Siena is — in its “a little bit country, a little bit rock-n-roll” way — the perfect Tuscany town to visit with kids. Its historic center (much of it pedestrian) is big enough to offer a mix of bustling shop-lined thoroughfares and picturesque medieval side streets to explore, yet small enough to be easily visited on foot in a day. With wide-open spaces where younger travelers can blow off a bit of steam, fabulous artwork to satisfy their more staid older siblings, and a historic festival with enough pomp and revelry to satisfy everyone, Siena should be on every family’s Tuscan itinerary.
Although Siena does have a small children’s playground in the historic center (on Vicolo della Fortuna), there’s no need to look farther than the town’s famed Piazza del Campo for a recess break. This vast, shell-shaped public square generally teems with tourists soaking up the sun, kids kicking around soccer balls and tight klatches of locals avidly discussing the day’s gossip. With the added bonus of pigeons just begging to be chased and a number of cafes ringing the square, where parents can relax with a cappuccino while keeping an eye on the chasing, this is one of the most picturesque “playgrounds” in Tuscany.
If you have aspiring kings and queens among you, another fabulously Sienese monument-now-playground is the Medici Fortress, located slightly outside of the old town and with a beautiful view over the historic center. The wide outer walls, topped with shaded, bench-lined walking paths, and the original brick ramparts at the rectangular fortress’ four corners make for an excellent play space with a bit of culture thrown in.
The Enoteca Italiana is located in the fortress as well, just in case the grown-ups are interested in a bit of wine tasting and purchasing while the kids play.
Even kids who profess to be “churched out” will be amazed by the incredible inlaid floors in Siena’s Duomo. Kept covered by protective carpets for most of the year, the eye-popping marble panels are revealed once a year (usually from August to October), and their intricate biblical and allegorical scenes stretch across the entire cathedral interior.
These are best seen with a guide (Ciao Bambino recommends vetted guides as part of their Family Vacation Planning Service), whose explanations can make the tableaux come to life for both kids and parents. The most spectacular way to view the floor is from the dizzying heights of the gallery, by booking the Porta del Cielo tour directly at the Duomo.
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Siena is perhaps best known for its raucous Palio, a medieval festival and horse race held each year on July 2 and August 16. With a bit of careful planning, attending the Palio can be one of the most memorable adventures your family can have in Italy. I strongly discourage any visitor from showing up blind on the day of the Palio race, however, as the crowd crush and general mayhem can be overwhelming for anyone, but especially for kids.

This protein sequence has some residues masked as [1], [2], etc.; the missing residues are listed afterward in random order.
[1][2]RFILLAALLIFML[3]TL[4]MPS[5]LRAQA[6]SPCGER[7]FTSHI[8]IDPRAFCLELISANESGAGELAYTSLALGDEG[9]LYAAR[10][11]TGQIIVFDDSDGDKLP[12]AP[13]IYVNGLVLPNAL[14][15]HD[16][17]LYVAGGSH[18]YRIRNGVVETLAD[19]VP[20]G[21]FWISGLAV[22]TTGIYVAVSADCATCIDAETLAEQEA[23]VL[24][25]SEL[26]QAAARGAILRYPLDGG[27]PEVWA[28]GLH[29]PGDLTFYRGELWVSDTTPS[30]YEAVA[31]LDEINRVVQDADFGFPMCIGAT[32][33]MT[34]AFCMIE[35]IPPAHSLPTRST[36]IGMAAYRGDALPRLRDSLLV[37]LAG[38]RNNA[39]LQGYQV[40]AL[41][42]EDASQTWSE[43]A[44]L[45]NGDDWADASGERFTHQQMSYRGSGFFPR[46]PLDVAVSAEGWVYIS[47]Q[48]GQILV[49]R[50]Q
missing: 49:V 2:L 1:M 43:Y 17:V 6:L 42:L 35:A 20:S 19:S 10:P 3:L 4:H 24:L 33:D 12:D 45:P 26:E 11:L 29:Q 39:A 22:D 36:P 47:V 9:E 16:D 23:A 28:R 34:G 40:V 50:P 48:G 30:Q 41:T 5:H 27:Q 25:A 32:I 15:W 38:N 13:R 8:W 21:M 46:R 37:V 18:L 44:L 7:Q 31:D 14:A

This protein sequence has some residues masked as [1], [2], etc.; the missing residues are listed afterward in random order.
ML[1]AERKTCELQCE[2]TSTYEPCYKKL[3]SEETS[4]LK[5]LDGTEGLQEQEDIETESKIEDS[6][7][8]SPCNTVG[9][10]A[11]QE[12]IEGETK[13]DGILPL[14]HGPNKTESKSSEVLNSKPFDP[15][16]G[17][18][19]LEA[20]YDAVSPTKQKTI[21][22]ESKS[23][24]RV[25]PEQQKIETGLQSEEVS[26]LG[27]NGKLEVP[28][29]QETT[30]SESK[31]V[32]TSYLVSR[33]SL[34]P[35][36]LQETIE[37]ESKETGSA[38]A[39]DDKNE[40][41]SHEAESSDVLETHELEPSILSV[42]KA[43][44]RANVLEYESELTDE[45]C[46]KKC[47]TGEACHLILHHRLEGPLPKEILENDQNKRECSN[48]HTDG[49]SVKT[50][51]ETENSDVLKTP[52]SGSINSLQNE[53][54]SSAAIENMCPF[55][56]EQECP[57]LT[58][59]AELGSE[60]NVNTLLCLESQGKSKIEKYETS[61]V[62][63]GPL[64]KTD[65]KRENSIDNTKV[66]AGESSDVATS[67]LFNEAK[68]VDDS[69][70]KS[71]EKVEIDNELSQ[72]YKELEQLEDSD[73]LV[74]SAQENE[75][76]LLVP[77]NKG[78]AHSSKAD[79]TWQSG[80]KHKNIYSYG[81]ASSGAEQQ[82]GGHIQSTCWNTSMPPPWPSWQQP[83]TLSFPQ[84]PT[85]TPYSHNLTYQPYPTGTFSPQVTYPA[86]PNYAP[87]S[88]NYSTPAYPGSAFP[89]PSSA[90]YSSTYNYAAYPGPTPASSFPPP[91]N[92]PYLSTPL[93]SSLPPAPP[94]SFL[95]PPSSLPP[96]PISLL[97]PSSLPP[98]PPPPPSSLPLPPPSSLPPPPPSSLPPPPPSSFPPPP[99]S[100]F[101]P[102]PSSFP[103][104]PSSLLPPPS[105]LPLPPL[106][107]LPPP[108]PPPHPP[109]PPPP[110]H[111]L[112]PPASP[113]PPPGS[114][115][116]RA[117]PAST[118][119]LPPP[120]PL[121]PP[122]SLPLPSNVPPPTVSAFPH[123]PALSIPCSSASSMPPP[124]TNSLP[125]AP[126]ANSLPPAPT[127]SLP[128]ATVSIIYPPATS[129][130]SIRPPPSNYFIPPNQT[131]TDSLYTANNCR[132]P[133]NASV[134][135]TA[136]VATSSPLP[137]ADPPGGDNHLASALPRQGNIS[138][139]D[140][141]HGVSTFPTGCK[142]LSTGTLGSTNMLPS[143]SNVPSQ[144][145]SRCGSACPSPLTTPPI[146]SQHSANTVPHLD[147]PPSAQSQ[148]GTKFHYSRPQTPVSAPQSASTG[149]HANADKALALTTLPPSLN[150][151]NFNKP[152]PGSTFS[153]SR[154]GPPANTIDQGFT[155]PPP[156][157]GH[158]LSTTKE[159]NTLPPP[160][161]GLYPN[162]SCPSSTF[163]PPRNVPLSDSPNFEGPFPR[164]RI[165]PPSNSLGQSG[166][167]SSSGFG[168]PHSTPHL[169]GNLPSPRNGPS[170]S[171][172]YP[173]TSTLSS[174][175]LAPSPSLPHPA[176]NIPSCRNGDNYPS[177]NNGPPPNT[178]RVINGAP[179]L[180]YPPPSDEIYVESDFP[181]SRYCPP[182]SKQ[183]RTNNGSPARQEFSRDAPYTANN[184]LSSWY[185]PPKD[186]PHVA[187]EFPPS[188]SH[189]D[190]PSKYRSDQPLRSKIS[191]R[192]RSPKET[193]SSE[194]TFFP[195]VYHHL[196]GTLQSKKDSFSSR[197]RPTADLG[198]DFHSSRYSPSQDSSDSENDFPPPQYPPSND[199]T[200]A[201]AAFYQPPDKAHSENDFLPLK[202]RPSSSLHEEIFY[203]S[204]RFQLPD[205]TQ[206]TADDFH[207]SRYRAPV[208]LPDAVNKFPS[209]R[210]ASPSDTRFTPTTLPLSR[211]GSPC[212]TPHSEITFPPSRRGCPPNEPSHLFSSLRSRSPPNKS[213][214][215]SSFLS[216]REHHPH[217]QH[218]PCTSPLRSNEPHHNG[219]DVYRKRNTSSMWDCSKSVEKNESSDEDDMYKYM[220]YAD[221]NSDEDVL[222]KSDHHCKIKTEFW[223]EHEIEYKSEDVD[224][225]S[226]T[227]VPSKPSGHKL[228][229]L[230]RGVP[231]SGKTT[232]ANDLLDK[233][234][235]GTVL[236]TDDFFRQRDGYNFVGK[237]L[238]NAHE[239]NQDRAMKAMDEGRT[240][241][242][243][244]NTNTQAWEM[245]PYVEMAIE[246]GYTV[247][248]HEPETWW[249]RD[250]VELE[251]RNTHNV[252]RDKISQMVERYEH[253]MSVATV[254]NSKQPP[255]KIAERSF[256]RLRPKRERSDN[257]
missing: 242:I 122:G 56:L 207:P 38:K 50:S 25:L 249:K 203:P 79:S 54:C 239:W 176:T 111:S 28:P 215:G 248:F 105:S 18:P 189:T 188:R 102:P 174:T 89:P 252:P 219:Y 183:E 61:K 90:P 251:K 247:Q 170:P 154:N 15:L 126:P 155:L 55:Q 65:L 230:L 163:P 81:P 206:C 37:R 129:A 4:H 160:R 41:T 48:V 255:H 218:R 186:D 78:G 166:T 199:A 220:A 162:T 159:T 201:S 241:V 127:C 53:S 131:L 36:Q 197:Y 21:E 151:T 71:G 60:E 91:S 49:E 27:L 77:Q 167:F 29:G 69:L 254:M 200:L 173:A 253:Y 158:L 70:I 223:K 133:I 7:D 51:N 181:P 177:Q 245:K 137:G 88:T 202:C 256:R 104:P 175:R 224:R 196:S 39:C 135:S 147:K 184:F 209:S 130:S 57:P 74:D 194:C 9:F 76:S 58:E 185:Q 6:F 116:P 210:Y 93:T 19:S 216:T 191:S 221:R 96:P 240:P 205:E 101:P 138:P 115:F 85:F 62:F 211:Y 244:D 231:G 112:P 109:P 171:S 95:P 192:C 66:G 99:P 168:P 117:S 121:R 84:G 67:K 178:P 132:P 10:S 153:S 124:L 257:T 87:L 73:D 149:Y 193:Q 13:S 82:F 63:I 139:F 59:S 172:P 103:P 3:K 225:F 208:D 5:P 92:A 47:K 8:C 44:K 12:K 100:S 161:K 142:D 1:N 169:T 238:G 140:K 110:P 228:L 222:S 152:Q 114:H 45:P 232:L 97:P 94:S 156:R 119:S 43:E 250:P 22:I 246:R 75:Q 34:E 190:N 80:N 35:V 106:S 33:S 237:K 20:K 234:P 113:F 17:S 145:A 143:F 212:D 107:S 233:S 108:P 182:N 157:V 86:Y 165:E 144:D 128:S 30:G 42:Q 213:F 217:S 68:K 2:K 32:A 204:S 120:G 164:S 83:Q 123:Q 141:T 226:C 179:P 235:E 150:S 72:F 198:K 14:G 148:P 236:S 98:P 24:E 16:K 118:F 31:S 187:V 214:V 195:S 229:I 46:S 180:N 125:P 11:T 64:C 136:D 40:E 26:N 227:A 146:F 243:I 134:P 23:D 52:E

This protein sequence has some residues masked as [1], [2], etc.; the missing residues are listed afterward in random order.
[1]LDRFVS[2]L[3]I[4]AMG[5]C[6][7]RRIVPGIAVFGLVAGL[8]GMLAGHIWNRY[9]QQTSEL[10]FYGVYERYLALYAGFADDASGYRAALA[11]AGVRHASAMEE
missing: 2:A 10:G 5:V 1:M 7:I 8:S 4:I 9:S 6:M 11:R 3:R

The most rewarding way to participate in the Palio is through a Palio-themed day tour customized specifically for families. These tours give context to the event by explaining the city’s history — including the 17 rival neighborhoods (contrade) that compete — and give your family the opportunity to experience the Palio as participants rather than mere spectators by including you in the pre-race contrade banquets, having you meet the horses and their jockeys, and arranging for you to watch the race itself from the best vantage points in the piazza.
If you’d rather not book a day tour, there are still ways to make the Palio enjoyable for your family. To avoid the worst of the crowds, consider attending the pre-race trials (prove) held each morning and evening during the three days prior to the race itself. Make sure you’ve aligned yourselves with a contrada and have picked up a scarf (fazzoletto), sold virtually everywhere during the week of the Palio, with its colors to don.
If you are set on seeing the Palio itself, consider purchasing bleacher seats (trying to see the race above the crowd is tough for kids). You’ll have a bird’s-eye view of the race and the pre-race pageantry, including costumed processions and flag-throwing demonstrations.
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Editor’s Note: Rebecca Winke is an innkeeper, blogger and travel writer. She moved to Italy from Chicago in 1993 and shortly thereafter opened an agriturismo at the foot of Mount Subasio near Assisi, Umbria. She spends her time taking care of guests at Brigolante, writing about the lovely region she now calls home at her blog Rebecca’s Ruminations and for Umbria on the Blog, and wondering what strange winds blew an urban vegetarian to a farm in Umbria.
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